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$20$ persons are sitting around a table. How many ways can we choose $3$ persons, no two of whom are neighbours?
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Have you tried this question? If not then do not see the answer, instead, first, try this beautiful problem and understand why $20\times (20-3)\times (20-3-3)$ can't be the correct answer? This is not the correct answer as choosing the third person will depend on the sitting position of the second person. This indicates that we have to divide our answer into two parts depending on the seating position of the second person.

Let us assume $P_1$ , $P_2$, and $P_3$ are chosen tree person. Note that for the first person $P_1$ we can choose any one of them and so for $P_1$ we have total $20$ choices. Now there are two way we can choose our second person $P_2$.

1. $P_2$ sits just $1$ seat away from $P_1$. In this case we will have only $2$ options.
2. $P_2$ sits more than $1$ seat way from $P_1$. In this case we can choose $P_2$ in $20-5=15$ ways.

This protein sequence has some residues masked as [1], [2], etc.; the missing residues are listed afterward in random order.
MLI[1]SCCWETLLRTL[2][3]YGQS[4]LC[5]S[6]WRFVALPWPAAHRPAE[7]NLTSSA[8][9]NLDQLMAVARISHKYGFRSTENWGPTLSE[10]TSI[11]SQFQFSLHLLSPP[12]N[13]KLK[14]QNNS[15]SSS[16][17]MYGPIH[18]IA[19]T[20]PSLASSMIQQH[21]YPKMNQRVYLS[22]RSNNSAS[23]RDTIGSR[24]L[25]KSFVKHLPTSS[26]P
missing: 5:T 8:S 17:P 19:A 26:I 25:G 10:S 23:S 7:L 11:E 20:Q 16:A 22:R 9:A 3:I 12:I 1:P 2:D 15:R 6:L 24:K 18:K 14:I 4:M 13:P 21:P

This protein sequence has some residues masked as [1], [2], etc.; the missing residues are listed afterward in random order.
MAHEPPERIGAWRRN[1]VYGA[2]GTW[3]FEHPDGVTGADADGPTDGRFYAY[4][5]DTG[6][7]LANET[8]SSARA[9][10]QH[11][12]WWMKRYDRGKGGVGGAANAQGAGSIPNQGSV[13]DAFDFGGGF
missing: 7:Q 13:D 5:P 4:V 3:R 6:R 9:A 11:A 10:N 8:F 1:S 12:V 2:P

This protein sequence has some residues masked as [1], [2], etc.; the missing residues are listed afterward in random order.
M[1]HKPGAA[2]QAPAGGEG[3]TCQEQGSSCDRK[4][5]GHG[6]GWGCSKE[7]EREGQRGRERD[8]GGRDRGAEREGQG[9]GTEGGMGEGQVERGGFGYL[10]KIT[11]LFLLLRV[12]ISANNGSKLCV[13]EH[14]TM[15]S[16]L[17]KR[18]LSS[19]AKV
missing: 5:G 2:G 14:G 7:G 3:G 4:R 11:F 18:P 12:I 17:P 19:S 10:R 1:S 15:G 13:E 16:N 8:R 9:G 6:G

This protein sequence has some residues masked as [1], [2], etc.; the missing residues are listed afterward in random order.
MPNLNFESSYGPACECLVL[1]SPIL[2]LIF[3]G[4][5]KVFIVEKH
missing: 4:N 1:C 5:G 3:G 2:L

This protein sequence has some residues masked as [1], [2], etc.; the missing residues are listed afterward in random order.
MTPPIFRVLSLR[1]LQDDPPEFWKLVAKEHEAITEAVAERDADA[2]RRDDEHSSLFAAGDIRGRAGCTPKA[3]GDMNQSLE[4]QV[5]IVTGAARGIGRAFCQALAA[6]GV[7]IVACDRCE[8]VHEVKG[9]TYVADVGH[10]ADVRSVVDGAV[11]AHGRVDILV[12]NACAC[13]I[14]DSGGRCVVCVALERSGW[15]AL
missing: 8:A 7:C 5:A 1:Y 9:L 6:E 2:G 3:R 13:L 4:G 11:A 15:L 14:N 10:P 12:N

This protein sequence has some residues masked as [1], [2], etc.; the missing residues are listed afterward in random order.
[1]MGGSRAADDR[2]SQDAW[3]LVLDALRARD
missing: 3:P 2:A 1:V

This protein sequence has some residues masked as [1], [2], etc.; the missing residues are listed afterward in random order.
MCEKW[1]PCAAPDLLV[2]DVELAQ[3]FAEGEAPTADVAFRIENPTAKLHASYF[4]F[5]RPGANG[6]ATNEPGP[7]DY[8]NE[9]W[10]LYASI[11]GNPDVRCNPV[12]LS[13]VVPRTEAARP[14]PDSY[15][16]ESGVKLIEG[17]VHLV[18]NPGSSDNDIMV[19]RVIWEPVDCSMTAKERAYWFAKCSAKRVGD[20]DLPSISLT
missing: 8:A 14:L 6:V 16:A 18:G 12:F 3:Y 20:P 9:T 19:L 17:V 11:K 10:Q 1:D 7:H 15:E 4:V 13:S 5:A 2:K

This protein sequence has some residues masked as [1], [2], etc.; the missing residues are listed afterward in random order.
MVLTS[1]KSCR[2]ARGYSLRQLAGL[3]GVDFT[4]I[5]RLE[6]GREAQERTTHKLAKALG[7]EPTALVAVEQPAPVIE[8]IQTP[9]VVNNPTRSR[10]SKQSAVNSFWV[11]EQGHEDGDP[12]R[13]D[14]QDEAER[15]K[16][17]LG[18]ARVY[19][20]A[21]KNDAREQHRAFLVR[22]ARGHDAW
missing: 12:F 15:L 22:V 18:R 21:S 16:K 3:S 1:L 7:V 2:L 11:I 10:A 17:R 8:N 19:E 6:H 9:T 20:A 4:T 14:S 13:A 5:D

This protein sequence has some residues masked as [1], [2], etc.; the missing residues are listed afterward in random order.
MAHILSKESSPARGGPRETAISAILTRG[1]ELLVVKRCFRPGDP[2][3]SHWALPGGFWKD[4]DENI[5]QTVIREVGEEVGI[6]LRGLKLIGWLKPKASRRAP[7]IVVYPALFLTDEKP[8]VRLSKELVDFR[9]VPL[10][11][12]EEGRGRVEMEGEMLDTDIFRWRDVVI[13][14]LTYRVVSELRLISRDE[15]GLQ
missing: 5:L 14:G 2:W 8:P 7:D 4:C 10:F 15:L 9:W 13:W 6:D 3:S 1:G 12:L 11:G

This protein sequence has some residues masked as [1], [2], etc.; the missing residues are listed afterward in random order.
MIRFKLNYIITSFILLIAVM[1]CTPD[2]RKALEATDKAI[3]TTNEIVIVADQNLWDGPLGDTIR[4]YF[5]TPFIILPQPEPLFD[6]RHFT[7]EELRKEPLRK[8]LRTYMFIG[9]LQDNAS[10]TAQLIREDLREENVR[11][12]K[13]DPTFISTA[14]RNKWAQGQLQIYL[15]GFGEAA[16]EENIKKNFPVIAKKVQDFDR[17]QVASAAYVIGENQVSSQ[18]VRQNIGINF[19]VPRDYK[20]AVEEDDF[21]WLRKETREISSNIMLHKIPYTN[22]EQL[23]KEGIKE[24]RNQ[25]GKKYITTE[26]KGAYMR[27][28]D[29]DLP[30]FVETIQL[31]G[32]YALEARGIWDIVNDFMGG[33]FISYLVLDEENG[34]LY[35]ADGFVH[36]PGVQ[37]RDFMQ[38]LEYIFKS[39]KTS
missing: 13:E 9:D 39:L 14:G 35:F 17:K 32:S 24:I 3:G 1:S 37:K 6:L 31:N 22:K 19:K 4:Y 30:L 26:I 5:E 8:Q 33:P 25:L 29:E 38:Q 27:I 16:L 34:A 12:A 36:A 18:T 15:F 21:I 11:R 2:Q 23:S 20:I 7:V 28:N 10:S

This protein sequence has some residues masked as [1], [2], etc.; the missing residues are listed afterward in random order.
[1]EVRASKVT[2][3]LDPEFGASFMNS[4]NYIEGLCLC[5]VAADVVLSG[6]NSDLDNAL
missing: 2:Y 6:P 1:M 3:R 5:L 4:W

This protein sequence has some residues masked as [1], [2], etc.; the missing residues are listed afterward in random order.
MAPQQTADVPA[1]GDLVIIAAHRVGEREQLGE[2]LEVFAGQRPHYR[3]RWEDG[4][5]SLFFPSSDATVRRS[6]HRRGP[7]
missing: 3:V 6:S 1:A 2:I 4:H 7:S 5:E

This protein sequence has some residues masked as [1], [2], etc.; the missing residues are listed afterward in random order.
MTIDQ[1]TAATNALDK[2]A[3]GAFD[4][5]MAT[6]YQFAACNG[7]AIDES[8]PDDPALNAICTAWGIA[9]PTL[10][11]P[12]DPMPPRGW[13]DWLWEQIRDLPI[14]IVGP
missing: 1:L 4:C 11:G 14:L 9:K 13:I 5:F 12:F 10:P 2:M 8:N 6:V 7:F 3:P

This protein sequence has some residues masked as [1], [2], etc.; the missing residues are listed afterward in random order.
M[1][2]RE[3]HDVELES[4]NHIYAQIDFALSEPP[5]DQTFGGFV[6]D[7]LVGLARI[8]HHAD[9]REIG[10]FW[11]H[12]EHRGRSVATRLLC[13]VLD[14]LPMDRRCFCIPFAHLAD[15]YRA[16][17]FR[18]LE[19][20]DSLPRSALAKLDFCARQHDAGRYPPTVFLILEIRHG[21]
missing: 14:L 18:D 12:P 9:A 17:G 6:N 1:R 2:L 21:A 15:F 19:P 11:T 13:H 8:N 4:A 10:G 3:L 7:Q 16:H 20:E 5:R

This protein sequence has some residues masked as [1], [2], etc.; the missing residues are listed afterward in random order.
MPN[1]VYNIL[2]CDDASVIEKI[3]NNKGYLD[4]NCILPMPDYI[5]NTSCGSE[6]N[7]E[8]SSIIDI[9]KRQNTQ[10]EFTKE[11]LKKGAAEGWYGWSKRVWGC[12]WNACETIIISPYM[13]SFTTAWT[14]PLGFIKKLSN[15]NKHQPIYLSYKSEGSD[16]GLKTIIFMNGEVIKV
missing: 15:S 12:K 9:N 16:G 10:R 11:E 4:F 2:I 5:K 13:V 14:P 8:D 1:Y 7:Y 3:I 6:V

Now depending on the seating position of $P_2$  we can choose our third-person $P_3$:

1. If $P_2$ sits just $1$ seat away from $P_1$ then  $P_1$ and $P_2$ has a common neighbours. Therefore, $P_3$ can't be $P_1$, $P_2$ and their neighbours. So for $P_3$ we have $20-2-3=15$ choices.
2. If $P_2$ sits more than $1$ seat way from $P_1$. In this case $P_3$ can' be $P_1$ or $P_2$ or their immediate neighbours. So we can choose $P_3$ in $20-2-2\times 2=14$ ways.

By applying the rule of sum and product, we get the total number of choices athat re

$$(20\times 2\times 15) + (20\times 15\times 14)$$

Is the above answer is correct? No. because we are overcounting as our counts depend choice on people three-person on the order of choosing of the three person. That is we are counting the permutation without repetition. Therefore, a number of choices are $$\frac{(20\times 2\times 15) + (20\times 15\times 14)}{3}=800.$$

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